It was a familiar sight for Brooklyn, one that Jacque Vaughn vowed to correct in pregame. The Miami Heat separated from Brooklyn for good with a 14-0 run going into halftime on Thursday, to which Vaughn said, “I think the biggest message to the group during that time is finishing course. There’s momentum, I think, shifts that happen throughout the course of the game. You don’t want those at the end of the quarter, especially going into halftime.”

No, you don't. Brooklyn’s ineptitude to close the second quarter proved to be fatal for the second game in a row.

Said Vaughn: “Yeah, we’re still not there, and that’s definitely a work-in-progress for us to understand teams are doing different things at the end of the quarter to disrupt you, so you have to have a poise about see how those momentum plays make a difference, especially at the end of quarters.”

Maxey used the stretch as a springboard, hitting three quick 3-pointers when play resumed on his way to 25 points, and each felt like an early dagger:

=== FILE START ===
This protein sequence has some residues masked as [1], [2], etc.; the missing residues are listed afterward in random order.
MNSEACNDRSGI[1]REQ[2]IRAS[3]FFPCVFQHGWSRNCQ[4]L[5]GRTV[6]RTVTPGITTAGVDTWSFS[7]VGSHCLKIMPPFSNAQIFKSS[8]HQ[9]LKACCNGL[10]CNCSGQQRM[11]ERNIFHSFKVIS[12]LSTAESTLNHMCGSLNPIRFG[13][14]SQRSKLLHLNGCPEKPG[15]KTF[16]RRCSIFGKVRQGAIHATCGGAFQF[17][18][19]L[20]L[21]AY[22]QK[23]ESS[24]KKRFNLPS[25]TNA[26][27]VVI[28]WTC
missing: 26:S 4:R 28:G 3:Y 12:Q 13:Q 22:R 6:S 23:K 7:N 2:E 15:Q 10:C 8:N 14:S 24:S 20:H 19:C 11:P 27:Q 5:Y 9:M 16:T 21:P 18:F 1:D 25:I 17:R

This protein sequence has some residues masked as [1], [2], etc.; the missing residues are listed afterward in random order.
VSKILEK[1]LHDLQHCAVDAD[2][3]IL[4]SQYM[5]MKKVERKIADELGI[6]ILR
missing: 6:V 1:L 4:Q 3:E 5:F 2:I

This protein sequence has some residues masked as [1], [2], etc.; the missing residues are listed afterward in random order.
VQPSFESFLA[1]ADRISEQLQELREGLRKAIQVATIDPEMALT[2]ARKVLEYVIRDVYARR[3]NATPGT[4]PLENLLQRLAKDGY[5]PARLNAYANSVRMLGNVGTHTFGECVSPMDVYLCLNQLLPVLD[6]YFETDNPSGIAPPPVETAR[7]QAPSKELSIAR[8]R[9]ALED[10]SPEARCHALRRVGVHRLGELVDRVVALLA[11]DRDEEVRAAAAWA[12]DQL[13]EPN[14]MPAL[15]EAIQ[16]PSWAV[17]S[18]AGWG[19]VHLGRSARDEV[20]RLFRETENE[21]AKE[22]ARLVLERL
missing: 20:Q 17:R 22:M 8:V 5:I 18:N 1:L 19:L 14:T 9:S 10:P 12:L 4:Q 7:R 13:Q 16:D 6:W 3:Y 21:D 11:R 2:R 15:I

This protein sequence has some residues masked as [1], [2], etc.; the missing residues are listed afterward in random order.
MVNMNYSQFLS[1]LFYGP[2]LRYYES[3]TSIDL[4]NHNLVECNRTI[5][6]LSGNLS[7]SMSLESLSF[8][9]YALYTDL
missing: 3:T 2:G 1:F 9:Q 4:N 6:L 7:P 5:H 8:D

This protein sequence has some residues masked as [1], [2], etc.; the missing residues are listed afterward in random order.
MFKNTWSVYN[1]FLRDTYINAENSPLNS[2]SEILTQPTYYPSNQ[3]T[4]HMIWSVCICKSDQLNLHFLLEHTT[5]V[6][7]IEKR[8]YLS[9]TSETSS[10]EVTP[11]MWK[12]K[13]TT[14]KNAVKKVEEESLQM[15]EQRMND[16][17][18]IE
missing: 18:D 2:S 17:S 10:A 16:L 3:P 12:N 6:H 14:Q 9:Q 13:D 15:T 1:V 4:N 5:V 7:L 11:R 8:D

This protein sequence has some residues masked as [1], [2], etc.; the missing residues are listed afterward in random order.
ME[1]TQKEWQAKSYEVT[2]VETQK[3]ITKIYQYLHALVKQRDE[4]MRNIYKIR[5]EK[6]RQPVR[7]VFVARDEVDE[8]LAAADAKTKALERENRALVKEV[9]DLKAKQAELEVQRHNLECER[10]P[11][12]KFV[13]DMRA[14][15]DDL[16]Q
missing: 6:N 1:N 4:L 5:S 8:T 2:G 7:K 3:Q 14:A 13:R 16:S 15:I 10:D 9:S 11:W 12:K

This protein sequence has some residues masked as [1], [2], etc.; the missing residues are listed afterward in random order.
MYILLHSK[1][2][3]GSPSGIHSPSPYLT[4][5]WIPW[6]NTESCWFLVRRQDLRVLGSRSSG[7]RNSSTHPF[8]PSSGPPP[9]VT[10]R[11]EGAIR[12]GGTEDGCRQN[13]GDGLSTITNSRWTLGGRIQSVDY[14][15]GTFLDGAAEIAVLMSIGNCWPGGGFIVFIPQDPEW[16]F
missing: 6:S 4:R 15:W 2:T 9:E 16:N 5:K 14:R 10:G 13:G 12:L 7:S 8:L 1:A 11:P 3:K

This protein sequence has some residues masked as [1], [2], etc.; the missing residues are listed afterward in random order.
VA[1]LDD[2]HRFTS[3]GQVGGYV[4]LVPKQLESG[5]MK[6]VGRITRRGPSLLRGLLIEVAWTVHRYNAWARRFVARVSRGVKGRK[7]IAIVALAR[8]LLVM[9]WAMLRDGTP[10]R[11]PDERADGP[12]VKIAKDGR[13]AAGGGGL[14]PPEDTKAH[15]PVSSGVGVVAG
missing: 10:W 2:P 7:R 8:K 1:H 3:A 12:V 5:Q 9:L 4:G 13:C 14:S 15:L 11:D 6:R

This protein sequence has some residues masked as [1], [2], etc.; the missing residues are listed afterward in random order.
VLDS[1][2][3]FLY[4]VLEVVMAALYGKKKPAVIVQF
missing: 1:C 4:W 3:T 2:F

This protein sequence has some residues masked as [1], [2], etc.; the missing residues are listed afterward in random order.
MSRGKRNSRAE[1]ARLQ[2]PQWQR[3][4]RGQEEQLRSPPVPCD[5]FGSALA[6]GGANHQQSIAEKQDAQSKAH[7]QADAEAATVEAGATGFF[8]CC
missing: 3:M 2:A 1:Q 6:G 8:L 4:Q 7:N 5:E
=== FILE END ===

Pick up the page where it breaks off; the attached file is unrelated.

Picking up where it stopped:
If the result was decided in the second quarter, the third only served to twist the knife in Brooklyn’s wounds. A 79-65 deficit became 92-65 after another extended Sixer run, and there was no one culprit. Whether Philadelphia went to a stifling zone, or simply played man-to-man with Embiid dropped in the paint, the Nets had no answers.

“They’re making shots, you know, Embiid was getting to his spots soing what he wanted to do to get to the free throw line,” said Lonnie Walker. “Maxey getting to the free throw line a little bit as well. They played a little bit more freer.”